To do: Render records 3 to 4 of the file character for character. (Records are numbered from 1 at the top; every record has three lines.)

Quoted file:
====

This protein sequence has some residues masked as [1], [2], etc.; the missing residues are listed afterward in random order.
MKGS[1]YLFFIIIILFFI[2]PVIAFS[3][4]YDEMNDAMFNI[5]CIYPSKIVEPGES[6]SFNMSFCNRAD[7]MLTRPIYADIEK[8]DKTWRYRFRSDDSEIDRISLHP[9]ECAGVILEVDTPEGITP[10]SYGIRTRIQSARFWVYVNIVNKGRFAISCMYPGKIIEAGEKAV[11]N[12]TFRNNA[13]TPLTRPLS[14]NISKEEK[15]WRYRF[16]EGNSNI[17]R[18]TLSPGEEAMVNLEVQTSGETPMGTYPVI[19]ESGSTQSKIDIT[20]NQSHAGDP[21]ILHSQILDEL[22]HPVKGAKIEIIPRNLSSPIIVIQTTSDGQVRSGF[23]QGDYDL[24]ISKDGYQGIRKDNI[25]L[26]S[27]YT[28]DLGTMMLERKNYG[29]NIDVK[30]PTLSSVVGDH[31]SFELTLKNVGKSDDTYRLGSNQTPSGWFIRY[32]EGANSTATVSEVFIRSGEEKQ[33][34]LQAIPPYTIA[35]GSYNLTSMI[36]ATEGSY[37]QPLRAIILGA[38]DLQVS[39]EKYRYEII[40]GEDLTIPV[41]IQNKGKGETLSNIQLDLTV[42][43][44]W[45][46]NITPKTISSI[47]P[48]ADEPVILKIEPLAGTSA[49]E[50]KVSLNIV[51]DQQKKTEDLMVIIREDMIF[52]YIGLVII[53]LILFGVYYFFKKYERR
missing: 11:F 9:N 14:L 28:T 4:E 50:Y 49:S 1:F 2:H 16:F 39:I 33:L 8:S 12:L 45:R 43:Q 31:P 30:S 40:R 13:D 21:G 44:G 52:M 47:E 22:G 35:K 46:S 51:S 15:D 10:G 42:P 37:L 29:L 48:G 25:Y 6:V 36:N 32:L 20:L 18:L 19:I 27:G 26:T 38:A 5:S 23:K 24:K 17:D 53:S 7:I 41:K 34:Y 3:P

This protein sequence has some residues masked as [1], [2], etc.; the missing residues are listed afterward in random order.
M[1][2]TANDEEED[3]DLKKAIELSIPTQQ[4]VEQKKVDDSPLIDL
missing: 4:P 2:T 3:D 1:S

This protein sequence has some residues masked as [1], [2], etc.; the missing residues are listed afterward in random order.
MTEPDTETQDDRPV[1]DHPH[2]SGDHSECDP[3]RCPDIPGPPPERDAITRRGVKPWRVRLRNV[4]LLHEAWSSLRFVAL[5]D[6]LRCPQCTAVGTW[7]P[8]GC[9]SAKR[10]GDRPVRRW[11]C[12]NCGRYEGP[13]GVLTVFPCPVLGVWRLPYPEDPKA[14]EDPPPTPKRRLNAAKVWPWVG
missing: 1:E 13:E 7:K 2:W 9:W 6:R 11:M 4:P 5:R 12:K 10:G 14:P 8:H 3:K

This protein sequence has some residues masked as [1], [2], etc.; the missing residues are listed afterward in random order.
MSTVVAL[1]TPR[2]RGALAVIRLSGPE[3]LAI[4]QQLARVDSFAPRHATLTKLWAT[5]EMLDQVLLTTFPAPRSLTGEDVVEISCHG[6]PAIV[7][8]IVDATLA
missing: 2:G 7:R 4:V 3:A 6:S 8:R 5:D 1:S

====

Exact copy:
This protein sequence has some residues masked as [1], [2], etc.; the missing residues are listed afterward in random order.
MTEPDTETQDDRPV[1]DHPH[2]SGDHSECDP[3]RCPDIPGPPPERDAITRRGVKPWRVRLRNV[4]LLHEAWSSLRFVAL[5]D[6]LRCPQCTAVGTW[7]P[8]GC[9]SAKR[10]GDRPVRRW[11]C[12]NCGRYEGP[13]GVLTVFPCPVLGVWRLPYPEDPKA[14]EDPPPTPKRRLNAAKVWPWVG
missing: 1:E 13:E 7:K 2:W 9:W 6:R 11:M 4:P 5:R 12:K 10:G 14:P 8:H 3:K

This protein sequence has some residues masked as [1], [2], etc.; the missing residues are listed afterward in random order.
MSTVVAL[1]TPR[2]RGALAVIRLSGPE[3]LAI[4]QQLARVDSFAPRHATLTKLWAT[5]EMLDQVLLTTFPAPRSLTGEDVVEISCHG[6]PAIV[7][8]IVDATLA
missing: 2:G 7:R 4:V 3:A 6:S 8:R 5:D 1:S